Lag BaOmer, the 33rd day of the Omer count—this year, May 23, 2019—is a festive day on the Jewish calendar. It is celebrated with outings (on which children traditionally play with bows and arrows), bonfires, parades and other joyous events. Many visit the resting place (in Meron, northern Israel) of the great sage and mystic Rabbi Shimon bar Yochai, the anniversary of whose passing is on this day.
What It Means
Lag BaOmer is always on the 18th day of the month of Iyar. So what’s up with the name? The word “Lag” is made of of the Hebrew letters lamed (ל) and gimel (ג), which together have the numerical value of 33. “BaOmer” means “of the Omer.” The Omer is the counting period that begins on the second day of Passover and culminates with the holiday of Shavuot, following day 49.
Hence Lag BaOmer is the 33rd day of the Omer count, which coincides with 18 Iyar. What happened on 18 Iyar that’s worth celebrating?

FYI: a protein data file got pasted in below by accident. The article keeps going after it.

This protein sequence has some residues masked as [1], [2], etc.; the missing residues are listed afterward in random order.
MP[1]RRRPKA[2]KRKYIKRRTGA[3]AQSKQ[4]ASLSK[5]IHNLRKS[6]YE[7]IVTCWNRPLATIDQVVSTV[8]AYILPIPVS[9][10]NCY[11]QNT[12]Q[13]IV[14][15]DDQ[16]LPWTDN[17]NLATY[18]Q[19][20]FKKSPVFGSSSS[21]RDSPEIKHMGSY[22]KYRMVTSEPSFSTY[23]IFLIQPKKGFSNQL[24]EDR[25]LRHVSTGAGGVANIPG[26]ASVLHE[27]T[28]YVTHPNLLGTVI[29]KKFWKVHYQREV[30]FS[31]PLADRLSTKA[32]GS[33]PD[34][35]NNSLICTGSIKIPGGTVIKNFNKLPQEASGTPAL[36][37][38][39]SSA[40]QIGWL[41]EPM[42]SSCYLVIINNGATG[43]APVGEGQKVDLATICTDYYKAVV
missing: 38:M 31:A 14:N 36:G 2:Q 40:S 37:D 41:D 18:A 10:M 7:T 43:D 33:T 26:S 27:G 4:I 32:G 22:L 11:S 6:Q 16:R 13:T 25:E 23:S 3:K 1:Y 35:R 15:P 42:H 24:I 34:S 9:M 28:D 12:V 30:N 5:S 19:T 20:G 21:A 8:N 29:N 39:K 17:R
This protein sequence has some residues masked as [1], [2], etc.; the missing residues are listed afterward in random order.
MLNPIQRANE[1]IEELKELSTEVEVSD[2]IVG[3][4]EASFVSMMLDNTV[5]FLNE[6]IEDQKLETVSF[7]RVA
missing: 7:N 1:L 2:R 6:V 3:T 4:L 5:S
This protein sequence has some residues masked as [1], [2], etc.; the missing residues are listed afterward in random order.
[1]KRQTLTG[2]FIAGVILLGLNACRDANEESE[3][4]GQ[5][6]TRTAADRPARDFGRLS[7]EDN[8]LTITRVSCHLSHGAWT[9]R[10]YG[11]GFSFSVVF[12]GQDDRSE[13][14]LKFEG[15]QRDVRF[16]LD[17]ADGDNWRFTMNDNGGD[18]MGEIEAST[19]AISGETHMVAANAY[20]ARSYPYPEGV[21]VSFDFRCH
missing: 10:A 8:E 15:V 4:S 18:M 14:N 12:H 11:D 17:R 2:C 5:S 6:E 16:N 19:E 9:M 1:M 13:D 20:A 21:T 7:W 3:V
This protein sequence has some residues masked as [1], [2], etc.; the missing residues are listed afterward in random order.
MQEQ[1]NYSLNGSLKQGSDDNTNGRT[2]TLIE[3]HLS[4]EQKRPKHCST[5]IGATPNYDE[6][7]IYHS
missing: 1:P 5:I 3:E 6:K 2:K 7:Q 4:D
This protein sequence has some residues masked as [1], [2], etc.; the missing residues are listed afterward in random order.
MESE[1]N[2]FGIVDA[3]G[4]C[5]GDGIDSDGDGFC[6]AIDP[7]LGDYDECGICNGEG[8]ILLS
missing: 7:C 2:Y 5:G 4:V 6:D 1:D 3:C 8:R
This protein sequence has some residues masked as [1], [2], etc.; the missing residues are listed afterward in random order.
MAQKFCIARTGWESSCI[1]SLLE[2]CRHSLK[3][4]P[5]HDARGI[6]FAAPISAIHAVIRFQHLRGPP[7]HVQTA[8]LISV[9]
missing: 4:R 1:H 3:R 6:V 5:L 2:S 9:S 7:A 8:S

What We Are Celebrating
Rabbi Shimon bar Yochai, who lived in the second century of the Common Era, was the first to publicly teach the mystical dimension of the Torah known as the Kabbalah, and is the author of the classic text of Kabbalah, the Zohar. On the day of his passing, Rabbi Shimon instructed his disciples to mark the date as “the day of my joy.”
The chassidic masters explain that the final day of a righteous person’s earthly life marks the point at which all their deeds, teachings and work achieve their culminating perfection and the zenith of their impact upon our lives. So each Lag BaOmer, we celebrate Rabbi Shimon’s life and the revelation of the esoteric soul of Torah.
Lag BaOmer also commemorates another joyous event. The Talmud relates that in the weeks between the Jewish holidays of Passover and Shavuot, a plague raged among the disciples of the great sage Rabbi Akiva (teacher of Rabbi Shimon bar Yochai), “because they did not act respectfully towards each other.” These weeks are therefore observed as a period of mourning, with various joyous activities proscribed by law and custom. On Lag BaOmer the deaths ceased. Thus, Lag BaOmer also carries the theme of loving and respecting one’s fellow (ahavat Yisrael).